I look forward to more screen printing as my new schedule allows for some projects like this one. And three cheers for Black Mountain College and the amazing presence it continues to have in the arts of our land!
John Dancy-Jones had the honor of providing the lobby display this month for Cameron Village Library, showing his large collection of bookmarks.
These bookmarks were collected over a lifetime of book gathering, both personally and as bookseller in downtown Raleigh for ten years. Many famous bookstores and authors are represented, but you can find unusual objects that served as bookmarks as well. Some seem to tell a story. There are miniature books on display as well.
Children’s side of bookmark display
Many of the bookmarks cherish or celebrate reading and books.
Mark the new Year with a Good Book!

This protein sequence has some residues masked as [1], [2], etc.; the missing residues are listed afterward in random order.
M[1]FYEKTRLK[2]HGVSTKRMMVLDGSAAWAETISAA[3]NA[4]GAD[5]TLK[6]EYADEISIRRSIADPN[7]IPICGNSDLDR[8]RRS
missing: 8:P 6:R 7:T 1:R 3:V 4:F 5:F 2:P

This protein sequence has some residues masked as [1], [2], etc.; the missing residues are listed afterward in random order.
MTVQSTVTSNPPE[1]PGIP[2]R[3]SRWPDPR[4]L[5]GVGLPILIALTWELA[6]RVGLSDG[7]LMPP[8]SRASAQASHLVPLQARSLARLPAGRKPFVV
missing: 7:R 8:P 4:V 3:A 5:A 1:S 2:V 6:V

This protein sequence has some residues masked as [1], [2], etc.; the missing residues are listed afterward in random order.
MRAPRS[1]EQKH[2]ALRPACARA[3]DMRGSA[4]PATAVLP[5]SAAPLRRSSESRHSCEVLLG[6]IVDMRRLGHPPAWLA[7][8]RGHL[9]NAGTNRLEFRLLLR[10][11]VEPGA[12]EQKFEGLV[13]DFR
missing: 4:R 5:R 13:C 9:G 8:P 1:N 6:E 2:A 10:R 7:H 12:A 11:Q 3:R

These little books have 10 same-sided sheets inside – 40 pages! these collage covers are by John (larger book covers are done by Cara) Enjoy!
(click to enlarge)
These books are available for $15 plus shipping. Order here. Or catch us at the Boylan Artswalk Dec 2nd.
Our blank books at Etsy
See all blank book posts.
I put together a book arts display for the local library and was able to show it at my school as well. Pictures below.
Above is the display at Cameron Village Regional Library in Raleigh, NC. Below are images from a similar display at The Fletcher Academy in Raleigh.
Posted in Book Arts